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Pedestrians and Bicyclists


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I like to think of myself as a good pedestrian, bicyclist, and a driver. I know that doing so help keeps others and me safe. By obeying crosswalk signs, stopping at a stop sign on a bicycle, and slowing down for pedestrians about to cross a street I’m contributing to order on our nation’s street system.

I feel though, that when I’m on a bicycle everything is far more dangerous. Unusually, it’s not cars I’m all that worried about….at least here in Chicago where buses, taxis, daily commuters find our presence common place. But to the pedestrian, a moving bicycle is not often perceived as a danger. Certainly bicycles are not as dangerous as even the most compact of vehicles, but they can cause serious injury to a pedestrian (or rider) when traveling at certain speeds.

As I do my best to obey traffic laws, I don’t think many pedestrians reciprocate these actions in Chicago. Technically, our traffic control system allows our paths to cross one another by giving priority to a particular mode of travel. While cars pass through an intersection, pedestrians should not, and we have lights to tell them that. However, when traffic is clear, people’s life priorities seem to take more importance than safety. Maybe it’s arriving those extra 30 seconds to work early, or just being bored at the intersection. What’s not fair is my priorities of proceeding to get through an intersection on a bicycle are not considered because people feel the need to cross before they are signaled to.

I believe that when a traffic light says “Do Not Walk” pedestrians should stay out of the street. It’s interesting that I will see people stop for a car, but not a cyclist. Either people think the cyclist will go around them, or simply they just were not seen. I can understand in a city like Chicago with chaos all around downtown, it can be difficult to see a cyclist, but should it be the cyclists fault when the pedestrian strays out into the intersection without looking, especially when they were signaled not to?

Our laws are very telling of this. Despite that bicycles have been around for such a long time, we still have very few laws to protect safety. In fact the typical default is to have bicycles abide by the same laws as drivers on the road. The problem is those laws assume very different relationships between pedestrian and driver when those laws were created. Pedestrians tend to perceive bicycles as less of a threat making the cyclist "the violator" in situations beyond the control of his or her actions. If my bike were 6 feet wide and 4000 pounds, I’m sure people would reconsider crossing the street.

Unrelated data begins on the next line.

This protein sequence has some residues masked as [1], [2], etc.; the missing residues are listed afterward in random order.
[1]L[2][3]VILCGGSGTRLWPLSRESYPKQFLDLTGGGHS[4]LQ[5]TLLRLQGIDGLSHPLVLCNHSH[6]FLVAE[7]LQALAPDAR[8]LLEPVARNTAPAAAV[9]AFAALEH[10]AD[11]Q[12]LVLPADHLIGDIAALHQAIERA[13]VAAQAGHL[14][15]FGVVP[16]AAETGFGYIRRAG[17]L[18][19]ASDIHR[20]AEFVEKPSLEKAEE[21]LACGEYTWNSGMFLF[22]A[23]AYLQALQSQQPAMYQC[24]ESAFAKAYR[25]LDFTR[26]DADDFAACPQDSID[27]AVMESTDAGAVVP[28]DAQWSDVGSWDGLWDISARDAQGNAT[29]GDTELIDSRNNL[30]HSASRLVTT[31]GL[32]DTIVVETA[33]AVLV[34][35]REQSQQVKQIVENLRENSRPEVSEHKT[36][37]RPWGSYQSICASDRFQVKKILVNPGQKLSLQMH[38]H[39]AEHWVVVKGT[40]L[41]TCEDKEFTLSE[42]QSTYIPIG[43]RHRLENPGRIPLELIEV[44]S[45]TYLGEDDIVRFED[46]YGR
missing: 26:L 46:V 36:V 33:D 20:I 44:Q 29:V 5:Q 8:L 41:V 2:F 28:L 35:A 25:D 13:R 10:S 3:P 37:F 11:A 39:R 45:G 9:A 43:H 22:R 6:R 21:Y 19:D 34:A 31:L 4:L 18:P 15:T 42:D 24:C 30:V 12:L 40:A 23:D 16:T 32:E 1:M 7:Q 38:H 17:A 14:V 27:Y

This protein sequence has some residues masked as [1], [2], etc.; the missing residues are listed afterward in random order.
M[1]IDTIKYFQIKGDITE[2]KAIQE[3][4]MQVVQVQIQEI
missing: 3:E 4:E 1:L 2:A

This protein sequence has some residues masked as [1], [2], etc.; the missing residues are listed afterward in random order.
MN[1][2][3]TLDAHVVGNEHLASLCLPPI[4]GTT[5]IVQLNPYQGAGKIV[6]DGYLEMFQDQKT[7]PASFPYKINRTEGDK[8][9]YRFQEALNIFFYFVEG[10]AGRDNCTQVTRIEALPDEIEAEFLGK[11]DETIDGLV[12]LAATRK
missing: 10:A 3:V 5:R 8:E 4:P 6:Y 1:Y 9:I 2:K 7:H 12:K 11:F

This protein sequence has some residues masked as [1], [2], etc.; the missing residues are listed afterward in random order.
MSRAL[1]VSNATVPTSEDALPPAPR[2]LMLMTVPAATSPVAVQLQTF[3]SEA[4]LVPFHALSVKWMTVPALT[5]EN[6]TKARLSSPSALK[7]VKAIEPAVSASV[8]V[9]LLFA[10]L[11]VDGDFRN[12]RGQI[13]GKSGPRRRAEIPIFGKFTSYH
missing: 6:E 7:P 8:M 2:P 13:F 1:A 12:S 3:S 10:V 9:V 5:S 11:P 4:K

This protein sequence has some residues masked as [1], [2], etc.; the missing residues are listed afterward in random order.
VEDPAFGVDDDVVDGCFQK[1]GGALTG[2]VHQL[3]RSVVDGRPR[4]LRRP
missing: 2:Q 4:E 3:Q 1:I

If our laws were really about protecting everyone's safety then tell me why this is the case: It’s illegal for any vehicle to block a bike lane, but nowhere does it say anything about pedestrians standing in the bike lane. Technically it is blocked by ‘People,’ except one individual happens to be in a car. Interestingly, the law only seeks to protect one human injury (the cyclist) as opposed to an expanded law that protects two people (cyclist and pedestrian).

The truth of the matter is, if everyone obeyed the laws of the road these types of conflicts would not happen. However, I feel laws regarding pedestrians and bicyclists need to be more specific to ensure safety to the rider and walker.

Your thoughts?

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I think you've said it quite well...the laws for protecting pedestrians and cyclists need revising or be completely rewritten. Our nation is a nation with laws for the automobile and death to anything that stands in its way.

Just this week I was on my way home and saw a car nearly hit two pedestrians as they were turning onto an intersecting road. The pedestrians had the crosswalk sign lit but the person driving the car obviously didn't care if it was walk or don't walk.

I've seen cops park their cars in bicycle lanes...aren't they supposed to be the ones that influence us to obey the law? We look to them to enforce the very laws that they are breaking, and that is an unfortunate circumstance.

I'm really not sure what can be done about it since those driving automobiles obviously have the upper hand in society...at least here in America.

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well said both of you. as our laws are currently structured and interpreted, 'happy motoring' is king. most of our urban planning focuses on motor traffic control rather than self propelled human activity. this is a great topic for discussion as there is dire need for restructuring the laws needed to allow multi modal transportation (yes walking is transportation).

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I'm a pretty militant pedestrian. I have no qualms about interrupting traffic flow when I have the right of way (like at a crosswalk when I have the walk sign or at the entrances to parking garages. To that end I'll correct a motorist if they've cut me off. I think that in urban centers, if peds aren't king, then the whole urban environment will go to crap.

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